On the word 'content'10 May 2017 | by Scott Nesbitt
Unlike some writers I know and read, I don’t obsess about every little detail. I don’t obsess about every word. I don’t lose sleep over every term. I don’t stress about whether or not that sentence or paragraph is perfect (whatever that means).
I doubt that makes me unique among writers, but I really don’t sweat the small stuff.
There is, however, one word I’m struggling with. It’s one I’ve been struggling with for a while now. That word? Content. I’m definitely not a fan of that word. I admit, though, that I’m as guilty of referring to what I find on the web as content as the next person.
That has to stop.
Content has the connotation of something that’s quickly and cheaply made. Of something that’s mass produced, generic, homogeneous.
Content implies something without a distinct voice. Something that’s not well crafted. Something that tries to draw eyeballs instead of helping and informing.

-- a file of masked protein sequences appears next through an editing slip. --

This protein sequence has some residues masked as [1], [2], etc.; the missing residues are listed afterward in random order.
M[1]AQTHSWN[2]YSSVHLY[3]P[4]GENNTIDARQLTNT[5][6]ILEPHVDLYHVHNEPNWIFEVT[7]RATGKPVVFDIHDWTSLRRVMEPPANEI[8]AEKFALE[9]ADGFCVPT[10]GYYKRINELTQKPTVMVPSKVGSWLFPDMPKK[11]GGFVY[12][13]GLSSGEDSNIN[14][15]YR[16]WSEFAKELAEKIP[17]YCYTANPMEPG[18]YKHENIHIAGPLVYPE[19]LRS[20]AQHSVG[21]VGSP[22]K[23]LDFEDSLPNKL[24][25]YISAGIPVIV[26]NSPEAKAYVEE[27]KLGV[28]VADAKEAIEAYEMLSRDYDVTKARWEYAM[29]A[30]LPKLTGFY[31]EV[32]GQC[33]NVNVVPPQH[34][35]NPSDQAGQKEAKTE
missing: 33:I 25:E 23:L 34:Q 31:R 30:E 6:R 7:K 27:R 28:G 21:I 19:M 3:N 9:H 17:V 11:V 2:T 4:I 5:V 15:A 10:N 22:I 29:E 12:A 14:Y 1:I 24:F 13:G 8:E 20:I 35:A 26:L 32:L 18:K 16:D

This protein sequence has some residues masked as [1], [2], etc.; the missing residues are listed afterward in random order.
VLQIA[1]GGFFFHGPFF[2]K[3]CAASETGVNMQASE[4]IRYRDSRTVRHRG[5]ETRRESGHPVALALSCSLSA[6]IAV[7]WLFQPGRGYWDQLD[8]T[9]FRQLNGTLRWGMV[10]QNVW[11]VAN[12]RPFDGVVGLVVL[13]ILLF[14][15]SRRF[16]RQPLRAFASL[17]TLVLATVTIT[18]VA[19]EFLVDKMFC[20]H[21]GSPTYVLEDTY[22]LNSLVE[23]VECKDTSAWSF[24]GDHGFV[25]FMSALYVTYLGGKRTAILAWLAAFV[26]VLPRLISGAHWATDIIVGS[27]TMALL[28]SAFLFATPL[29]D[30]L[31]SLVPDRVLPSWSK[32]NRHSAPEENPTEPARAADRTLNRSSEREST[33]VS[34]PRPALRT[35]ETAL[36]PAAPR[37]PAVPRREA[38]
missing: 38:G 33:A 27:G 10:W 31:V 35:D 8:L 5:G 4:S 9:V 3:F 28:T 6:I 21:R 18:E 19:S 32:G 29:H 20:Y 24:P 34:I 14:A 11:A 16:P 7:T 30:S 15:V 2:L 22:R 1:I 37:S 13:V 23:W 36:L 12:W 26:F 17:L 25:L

Content implies something, to paraphrase Harlan Ellison, that bursts into flame and turns to ash shortly after it’s published. Content is something that you read or view and then throw away. Content is something to be forgotten as quickly as it was read.
When I started to seriously put words to paper in the 1980s, I never thought about writing content. I wrote articles. I wrote essays. I wrote reviews. I even took stabs at writing short stories. I knew that most of what I wrote (and would write in the coming months and years) wasn’t for the ages. But the work I produced had more than just immediate import or impact. To be honest, I still get positive feedback on some of the articles and essays I wrote in the late 1990s and early 2000s.
I don’t think I’d still be getting a good response to what I’ve written if I’d focused on churning out content. That would have been an easy way to collect published credits and maybe make a bit of money, but it wouldn’t have been satisfying. I doubt I would have grown as a writer by banging out content.
From this date forward, I’m banishing the term content from my writing (unless it’s in the pejorative). And you can slap me if you find that term in my work from today onward.Thoughts? Let's start a conversation on Twitter.
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